I definitely still answer many questions on a daily basis without charging and without pushing people towards a Power Hour. If someone emails me or messages me on a social media platform with just a quick question, then if it’s something I can answer quickly for them, I’m happy to do that. If I feel they need more in depth help, or there is value to them in going deeper, then I will suggest taking a Power Hour. However if it’s just a simple question, for example, “how do I know if I’ve got the Facebook pixel installed on my website?” then of course, I’m more than happy to advise on how to check that.

And over and above that, when I have a new client enquiry. I will always offer a 15 minute consultation free of charge because I understand that we both need to understand whether I’m able to help them, what the nature of their project is and whether we’re a good fit to work together. These consultations are of huge value to me but they are a mutual fact finding event, rather than me solving a specific problem or dealing with a specific issue in the client’s business.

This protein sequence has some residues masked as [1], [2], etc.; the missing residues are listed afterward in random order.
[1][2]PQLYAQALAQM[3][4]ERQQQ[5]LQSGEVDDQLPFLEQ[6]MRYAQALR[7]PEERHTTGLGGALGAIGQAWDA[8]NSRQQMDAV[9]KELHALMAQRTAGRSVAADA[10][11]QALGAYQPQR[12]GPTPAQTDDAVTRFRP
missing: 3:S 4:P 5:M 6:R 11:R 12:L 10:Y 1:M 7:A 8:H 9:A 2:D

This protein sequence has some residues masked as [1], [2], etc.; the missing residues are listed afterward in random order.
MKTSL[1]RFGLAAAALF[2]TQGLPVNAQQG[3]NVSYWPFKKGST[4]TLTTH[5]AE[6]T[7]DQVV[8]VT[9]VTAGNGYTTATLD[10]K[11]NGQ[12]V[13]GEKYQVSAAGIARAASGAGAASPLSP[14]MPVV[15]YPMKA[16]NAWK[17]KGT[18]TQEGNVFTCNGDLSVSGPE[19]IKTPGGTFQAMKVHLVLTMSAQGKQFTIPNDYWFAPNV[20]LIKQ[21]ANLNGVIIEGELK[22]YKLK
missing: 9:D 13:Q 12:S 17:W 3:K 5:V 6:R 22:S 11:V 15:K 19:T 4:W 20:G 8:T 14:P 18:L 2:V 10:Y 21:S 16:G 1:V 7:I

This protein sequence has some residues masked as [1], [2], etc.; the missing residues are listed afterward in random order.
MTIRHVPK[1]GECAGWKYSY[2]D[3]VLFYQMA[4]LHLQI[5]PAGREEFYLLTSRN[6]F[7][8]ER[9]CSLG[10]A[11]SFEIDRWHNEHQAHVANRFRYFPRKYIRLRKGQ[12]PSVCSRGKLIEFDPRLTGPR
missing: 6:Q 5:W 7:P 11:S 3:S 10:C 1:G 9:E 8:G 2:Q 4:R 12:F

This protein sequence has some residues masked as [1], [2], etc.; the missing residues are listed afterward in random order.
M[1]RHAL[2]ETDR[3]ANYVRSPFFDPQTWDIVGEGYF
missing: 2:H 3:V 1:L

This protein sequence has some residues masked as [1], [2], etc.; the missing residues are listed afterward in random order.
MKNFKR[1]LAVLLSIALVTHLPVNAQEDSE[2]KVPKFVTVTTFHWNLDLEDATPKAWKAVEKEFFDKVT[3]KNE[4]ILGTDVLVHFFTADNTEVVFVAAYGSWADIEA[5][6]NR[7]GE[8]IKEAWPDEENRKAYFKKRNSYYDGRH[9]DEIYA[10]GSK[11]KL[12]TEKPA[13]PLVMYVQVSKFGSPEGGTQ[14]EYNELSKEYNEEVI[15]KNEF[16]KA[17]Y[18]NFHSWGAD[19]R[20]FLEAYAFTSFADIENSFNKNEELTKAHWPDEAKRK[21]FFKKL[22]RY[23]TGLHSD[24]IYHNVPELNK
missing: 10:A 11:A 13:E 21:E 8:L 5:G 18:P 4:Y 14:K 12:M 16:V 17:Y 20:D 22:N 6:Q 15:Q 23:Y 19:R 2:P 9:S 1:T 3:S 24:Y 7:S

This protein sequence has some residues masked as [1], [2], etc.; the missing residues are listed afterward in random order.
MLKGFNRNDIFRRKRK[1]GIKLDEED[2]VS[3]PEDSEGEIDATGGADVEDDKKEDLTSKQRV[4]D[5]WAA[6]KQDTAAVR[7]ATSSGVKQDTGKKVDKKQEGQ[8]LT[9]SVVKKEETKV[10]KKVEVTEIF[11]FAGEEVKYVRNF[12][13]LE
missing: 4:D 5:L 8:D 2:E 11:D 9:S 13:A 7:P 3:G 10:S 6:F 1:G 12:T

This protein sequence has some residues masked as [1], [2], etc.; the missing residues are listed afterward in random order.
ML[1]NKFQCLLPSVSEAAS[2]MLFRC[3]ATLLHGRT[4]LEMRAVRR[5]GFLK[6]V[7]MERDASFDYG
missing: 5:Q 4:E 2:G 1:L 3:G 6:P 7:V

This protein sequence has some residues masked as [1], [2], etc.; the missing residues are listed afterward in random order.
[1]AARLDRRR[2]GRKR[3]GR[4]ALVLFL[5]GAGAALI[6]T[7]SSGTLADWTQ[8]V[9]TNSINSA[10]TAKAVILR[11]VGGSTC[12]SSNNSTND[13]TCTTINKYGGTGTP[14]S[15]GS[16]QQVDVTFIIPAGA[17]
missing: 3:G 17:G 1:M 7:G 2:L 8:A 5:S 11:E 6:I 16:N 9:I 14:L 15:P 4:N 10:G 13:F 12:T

Does having a Power Hour ever put a client off?

I’m sure it does occasionally. A lot of people want free information and some may find it not something they’re comfortable with – being asked to pay to have their questions answered. But ultimately, you have to decide, as I have done, whether they would be the right clients for you and you have to remain aware of the amount of hours that you have in a day.

Also, for me, I believe it’s important not to undervalue the amount of time and money I’ve put into building up my knowledge and the years experience that I have. And both the client and I should appreciate the value that I can add to their business, and if we don’t, then we’re probably not a good fit anyway.

What’s the best way for prepare for a Power Hour (as a client)?

If you’re booking a Power Hour, whether it’s with me or another business owner, then I would suggest being clear on what you want to cover in that hour. If you have specific questions, or a specific problem that you’re facing, then make that very clear, either by emailing in advance, or making it one of the first things you talk about.